Four keys to creating successful eLearning programs


Creating or expanding online and blended learning programs requires strategic planning with stakeholders.

It can be difficult to find time to communicate with all parties involved, Rapp said, but it is important—otherwise, program leaders might have to backtrack and work to build support for their program.

Students, teachers, parents, building-level administrators, the school board, community members, and the business community all play a role.

“Change is hard for folks, and making sure that you can help them understand the path you’re taking” is important, he noted.

Budgets, especially in today’s economy, are a touchy subject. Rapp suggested that program leaders and administrators view online and blended learning budgets on a three-year basis. Money might be tough to come by initially, and the program might lose money in its first year, because the program is likely to be small. But by its third year, enrollment likely will be up, and the program might become self-sustaining.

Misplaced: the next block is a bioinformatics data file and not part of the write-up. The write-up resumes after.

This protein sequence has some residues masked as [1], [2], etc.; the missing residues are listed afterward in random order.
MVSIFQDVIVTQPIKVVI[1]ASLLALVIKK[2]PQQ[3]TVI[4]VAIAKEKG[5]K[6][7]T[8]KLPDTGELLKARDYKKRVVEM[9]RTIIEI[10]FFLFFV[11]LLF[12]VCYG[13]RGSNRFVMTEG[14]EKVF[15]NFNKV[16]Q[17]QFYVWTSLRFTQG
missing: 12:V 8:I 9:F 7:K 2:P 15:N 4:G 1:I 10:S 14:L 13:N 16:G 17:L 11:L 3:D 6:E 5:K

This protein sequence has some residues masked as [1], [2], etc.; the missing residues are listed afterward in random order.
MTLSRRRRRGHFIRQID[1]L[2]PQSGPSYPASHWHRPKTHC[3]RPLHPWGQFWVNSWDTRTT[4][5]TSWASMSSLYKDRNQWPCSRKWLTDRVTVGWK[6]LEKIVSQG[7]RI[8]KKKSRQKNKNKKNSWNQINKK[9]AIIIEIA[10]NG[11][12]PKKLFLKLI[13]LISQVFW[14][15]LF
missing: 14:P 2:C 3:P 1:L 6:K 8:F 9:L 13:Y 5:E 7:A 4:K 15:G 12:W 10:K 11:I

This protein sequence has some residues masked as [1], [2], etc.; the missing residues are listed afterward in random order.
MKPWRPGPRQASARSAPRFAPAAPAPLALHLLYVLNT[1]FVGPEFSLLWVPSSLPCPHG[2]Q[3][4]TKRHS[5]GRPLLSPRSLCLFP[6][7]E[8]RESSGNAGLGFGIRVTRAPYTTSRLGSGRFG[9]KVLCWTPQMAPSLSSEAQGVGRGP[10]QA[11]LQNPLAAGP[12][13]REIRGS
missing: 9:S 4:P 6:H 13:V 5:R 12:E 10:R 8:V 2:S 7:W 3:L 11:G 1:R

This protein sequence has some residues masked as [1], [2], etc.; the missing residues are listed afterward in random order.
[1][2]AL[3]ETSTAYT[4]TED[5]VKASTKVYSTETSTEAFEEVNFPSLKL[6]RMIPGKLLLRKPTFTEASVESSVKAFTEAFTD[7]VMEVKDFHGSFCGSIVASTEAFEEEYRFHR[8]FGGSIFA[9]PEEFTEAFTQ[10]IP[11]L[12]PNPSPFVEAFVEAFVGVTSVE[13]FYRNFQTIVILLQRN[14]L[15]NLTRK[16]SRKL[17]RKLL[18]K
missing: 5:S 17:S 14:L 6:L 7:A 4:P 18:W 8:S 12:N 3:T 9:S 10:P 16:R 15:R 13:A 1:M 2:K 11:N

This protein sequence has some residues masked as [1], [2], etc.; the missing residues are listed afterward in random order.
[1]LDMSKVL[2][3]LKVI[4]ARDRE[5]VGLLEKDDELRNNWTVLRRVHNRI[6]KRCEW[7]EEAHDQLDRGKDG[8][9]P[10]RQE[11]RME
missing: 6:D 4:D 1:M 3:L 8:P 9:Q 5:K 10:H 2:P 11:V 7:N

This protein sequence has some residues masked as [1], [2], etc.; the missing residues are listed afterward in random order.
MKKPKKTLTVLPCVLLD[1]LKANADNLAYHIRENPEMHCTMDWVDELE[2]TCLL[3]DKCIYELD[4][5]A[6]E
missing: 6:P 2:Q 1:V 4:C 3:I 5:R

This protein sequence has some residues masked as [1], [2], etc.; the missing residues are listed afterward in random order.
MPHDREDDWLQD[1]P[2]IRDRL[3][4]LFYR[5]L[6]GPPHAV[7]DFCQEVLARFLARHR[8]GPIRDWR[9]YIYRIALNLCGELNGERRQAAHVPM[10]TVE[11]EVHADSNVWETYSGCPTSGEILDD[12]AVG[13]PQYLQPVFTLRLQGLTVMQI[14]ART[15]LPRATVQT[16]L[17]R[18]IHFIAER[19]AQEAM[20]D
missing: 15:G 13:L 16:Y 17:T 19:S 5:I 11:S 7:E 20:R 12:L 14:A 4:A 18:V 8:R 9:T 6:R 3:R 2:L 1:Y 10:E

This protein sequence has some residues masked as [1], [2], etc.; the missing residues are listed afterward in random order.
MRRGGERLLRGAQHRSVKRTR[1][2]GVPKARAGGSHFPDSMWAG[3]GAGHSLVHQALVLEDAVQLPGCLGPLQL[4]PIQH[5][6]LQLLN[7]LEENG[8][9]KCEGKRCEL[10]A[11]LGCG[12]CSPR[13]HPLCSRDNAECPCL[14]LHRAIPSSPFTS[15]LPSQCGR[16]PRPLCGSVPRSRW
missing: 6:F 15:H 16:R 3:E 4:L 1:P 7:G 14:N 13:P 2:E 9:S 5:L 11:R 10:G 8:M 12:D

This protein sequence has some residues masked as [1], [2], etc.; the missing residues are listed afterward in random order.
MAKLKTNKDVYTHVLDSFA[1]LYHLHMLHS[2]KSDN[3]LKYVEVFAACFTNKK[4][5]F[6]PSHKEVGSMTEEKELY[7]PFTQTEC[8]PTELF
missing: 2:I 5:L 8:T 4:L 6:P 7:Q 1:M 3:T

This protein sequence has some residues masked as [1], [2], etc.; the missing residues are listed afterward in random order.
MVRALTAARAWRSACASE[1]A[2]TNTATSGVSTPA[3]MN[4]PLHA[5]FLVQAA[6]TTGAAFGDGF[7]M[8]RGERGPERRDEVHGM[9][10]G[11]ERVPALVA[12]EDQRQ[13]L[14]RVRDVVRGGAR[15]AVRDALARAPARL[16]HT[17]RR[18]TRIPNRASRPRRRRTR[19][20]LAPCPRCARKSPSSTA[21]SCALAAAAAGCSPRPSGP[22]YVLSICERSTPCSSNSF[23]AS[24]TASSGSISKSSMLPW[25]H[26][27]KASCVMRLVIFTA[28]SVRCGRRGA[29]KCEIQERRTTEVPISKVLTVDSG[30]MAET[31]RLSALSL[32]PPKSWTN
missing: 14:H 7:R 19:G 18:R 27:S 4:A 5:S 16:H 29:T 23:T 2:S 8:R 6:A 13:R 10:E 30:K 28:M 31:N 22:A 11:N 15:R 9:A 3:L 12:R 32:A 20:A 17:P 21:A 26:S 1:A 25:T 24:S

“Losing a bit of money in Year One and gaining a bit of money in Year Three is a good way to look at it,” Rapp said.

Schmitt noted that support services for students are important as well, and the Southwest Colorado eSchool assigns each student an academic adviser who helps the student monitor progress and will provide counseling when necessary.

The school’s academic probation intervention program places tighter restrictions on students who are failing two or more courses to ensure that the flexibility associated with online and blended learning is not detrimental to the student’s success.

Laura Ascione

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